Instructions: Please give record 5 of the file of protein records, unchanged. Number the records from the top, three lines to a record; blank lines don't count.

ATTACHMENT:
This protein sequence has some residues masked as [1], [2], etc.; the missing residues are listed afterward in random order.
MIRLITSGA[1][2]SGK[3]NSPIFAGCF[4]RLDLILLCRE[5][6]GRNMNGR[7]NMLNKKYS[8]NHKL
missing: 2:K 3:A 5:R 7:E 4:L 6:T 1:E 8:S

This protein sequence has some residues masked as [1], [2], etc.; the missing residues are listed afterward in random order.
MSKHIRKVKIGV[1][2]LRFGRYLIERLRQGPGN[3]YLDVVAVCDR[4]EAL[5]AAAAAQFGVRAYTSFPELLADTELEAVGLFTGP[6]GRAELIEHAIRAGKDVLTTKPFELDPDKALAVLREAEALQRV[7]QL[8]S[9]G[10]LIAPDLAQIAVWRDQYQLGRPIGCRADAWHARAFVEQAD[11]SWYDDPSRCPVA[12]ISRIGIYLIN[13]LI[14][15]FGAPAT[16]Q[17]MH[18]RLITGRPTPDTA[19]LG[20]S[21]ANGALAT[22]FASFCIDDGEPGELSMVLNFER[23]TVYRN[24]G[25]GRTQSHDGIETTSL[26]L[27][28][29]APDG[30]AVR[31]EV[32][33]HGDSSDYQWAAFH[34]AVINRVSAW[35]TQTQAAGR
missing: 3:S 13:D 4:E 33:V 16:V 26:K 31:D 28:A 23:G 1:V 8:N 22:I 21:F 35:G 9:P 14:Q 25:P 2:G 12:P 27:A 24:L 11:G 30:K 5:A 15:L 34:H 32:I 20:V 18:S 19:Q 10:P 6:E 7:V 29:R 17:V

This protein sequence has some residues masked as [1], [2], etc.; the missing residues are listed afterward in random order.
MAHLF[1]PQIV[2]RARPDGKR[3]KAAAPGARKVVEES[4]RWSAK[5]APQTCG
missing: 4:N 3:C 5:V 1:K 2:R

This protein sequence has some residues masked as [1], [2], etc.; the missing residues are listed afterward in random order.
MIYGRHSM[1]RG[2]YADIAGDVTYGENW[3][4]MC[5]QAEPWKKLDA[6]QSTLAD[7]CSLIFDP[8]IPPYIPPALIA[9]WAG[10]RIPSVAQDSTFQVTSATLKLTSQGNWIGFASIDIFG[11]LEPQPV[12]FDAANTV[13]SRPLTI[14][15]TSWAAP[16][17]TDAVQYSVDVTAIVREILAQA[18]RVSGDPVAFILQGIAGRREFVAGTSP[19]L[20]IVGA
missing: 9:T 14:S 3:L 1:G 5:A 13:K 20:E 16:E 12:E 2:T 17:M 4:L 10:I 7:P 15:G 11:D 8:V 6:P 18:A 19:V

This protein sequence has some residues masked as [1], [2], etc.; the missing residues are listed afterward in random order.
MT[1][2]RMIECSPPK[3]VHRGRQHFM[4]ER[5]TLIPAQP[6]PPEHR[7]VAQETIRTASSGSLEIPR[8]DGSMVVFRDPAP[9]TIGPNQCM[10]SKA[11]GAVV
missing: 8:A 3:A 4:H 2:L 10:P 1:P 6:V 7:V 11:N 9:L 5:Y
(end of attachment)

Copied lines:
This protein sequence has some residues masked as [1], [2], etc.; the missing residues are listed afterward in random order.
MT[1][2]RMIECSPPK[3]VHRGRQHFM[4]ER[5]TLIPAQP[6]PPEHR[7]VAQETIRTASSGSLEIPR[8]DGSMVVFRDPAP[9]TIGPNQCM[10]SKA[11]GAVV
missing: 8:A 3:A 4:H 2:L 10:P 1:P 6:V 7:V 11:N 9:L 5:Y